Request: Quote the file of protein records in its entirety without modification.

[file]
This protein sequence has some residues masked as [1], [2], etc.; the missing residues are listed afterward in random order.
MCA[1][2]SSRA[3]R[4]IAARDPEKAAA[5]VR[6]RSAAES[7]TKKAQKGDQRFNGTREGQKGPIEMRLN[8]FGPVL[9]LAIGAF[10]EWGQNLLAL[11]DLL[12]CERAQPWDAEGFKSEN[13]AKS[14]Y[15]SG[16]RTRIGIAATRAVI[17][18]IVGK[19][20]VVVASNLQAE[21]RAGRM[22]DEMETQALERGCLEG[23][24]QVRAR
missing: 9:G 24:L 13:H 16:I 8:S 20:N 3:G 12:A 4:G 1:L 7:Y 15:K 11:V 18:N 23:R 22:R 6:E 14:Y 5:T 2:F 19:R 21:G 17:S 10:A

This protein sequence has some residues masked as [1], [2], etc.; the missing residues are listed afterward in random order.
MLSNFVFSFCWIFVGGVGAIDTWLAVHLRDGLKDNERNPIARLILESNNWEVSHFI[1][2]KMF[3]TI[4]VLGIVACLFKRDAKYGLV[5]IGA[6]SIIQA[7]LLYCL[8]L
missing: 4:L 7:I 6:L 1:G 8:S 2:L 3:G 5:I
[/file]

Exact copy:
This protein sequence has some residues masked as [1], [2], etc.; the missing residues are listed afterward in random order.
MCA[1][2]SSRA[3]R[4]IAARDPEKAAA[5]VR[6]RSAAES[7]TKKAQKGDQRFNGTREGQKGPIEMRLN[8]FGPVL[9]LAIGAF[10]EWGQNLLAL[11]DLL[12]CERAQPWDAEGFKSEN[13]AKS[14]Y[15]SG[16]RTRIGIAATRAVI[17][18]IVGK[19][20]VVVASNLQAE[21]RAGRM[22]DEMETQALERGCLEG[23][24]QVRAR
missing: 9:G 24:L 13:H 16:I 8:S 20:N 3:G 12:A 4:G 1:L 7:Y 15:K 11:V 18:N 23:R 22:R 6:E 14:Y 5:T 2:F 19:R 21:G 17:S 10:A

This protein sequence has some residues masked as [1], [2], etc.; the missing residues are listed afterward in random order.
MLSNFVFSFCWIFVGGVGAIDTWLAVHLRDGLKDNERNPIARLILESNNWEVSHFI[1][2]KMF[3]TI[4]VLGIVACLFKRDAKYGLV[5]IGA[6]SIIQA[7]LLYCL[8]L
missing: 4:L 7:I 6:L 1:G 8:S 2:L 3:G 5:I